Yesterday the Interagency Working Group on Coal and Power Plant Communities and Economic Revitalization (Energy Communities IWG) hosted the third and final webinar in its “Technical Assistance for Energy Communities” webinar series. This series was dedicated to highlighting federal and non-federal technical assistance opportunities available to energy communities and providing guidance on how to access them.
“Many energy communities don’t know where to start when it comes to identifying and applying for financial assistance to support revitalization, and many do not have the capacity to manage various opportunities at one time. That’s where technical assistance comes into play,” said Energy Communities IWG executive director Brian Anderson, Ph.D. “Technical assistance provides targeted support and guidance to communities and organizations facing development challenges. The goal of the webinar series was to expose communities to the breadth of technical assistance programs available and make them more easily accessible.”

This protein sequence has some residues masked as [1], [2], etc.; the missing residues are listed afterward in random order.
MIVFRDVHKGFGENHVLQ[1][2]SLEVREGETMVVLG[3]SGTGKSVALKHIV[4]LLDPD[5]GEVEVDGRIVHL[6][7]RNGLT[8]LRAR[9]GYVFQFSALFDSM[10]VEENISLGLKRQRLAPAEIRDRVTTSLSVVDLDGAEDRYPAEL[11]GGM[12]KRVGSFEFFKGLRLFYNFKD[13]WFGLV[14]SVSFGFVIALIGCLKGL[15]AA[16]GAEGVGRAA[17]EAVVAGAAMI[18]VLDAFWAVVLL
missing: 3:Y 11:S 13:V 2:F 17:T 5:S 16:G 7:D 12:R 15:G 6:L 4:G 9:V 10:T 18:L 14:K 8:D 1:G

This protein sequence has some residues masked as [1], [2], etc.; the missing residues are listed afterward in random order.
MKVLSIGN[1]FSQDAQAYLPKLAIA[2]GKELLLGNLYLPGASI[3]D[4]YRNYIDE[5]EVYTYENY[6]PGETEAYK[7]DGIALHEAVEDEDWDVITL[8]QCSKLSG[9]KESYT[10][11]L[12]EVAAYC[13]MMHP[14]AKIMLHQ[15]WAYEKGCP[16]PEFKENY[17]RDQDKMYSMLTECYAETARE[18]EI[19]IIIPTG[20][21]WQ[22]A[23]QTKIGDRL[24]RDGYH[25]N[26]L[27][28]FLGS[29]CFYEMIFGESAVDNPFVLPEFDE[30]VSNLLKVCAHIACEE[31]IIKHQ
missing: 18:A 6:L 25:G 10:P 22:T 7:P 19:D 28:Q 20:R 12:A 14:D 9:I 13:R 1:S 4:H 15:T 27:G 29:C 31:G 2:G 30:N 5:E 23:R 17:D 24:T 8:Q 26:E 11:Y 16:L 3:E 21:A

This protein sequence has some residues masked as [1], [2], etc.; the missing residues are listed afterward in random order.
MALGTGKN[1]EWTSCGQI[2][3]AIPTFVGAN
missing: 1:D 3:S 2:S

The first webinar, held on January 10, 2023, featured Bettina Jones from the Appalachian Regional Commission who discussed the READY Appalachia program and Christine Sorensen from the U.S. Department of Agriculture Rural Development who highlighted the Rural Partners Network. READY Appalachia is a community capacity building initiative offering flexible funding to organizations in four key economic development pillars: nonprofits, community foundations, local governments, and Local Development Districts. The Rural Partners Network is a collaboration among 20 federal agencies, departments and commissions meant to improve access to government resources, staffing and tools by working directly with local leaders.
“READY Appalachia was born out of work we’ve done at the Appalachian Regional Commission for years now. We have worked in capacity building but not at this scale before… we serve what we like to call the four pillars of economic development in the region: nonprofits, local governments, community foundations, and local development districts. These are our four key partners in our work in the region and we wanted to invest in the capacity of these four types of institutions,” said Jones.
“We were able to research and design Rural Partners Network with an equitable lens and by having these conversations with rural communities as to what they need,” said Sorensen. “They talk about local job creation; they talk about infrastructure, not just the hard structures to be built like roads or buildings, but it was really around “how can we build leadership?”; and then also community improvement… That was our call to action.”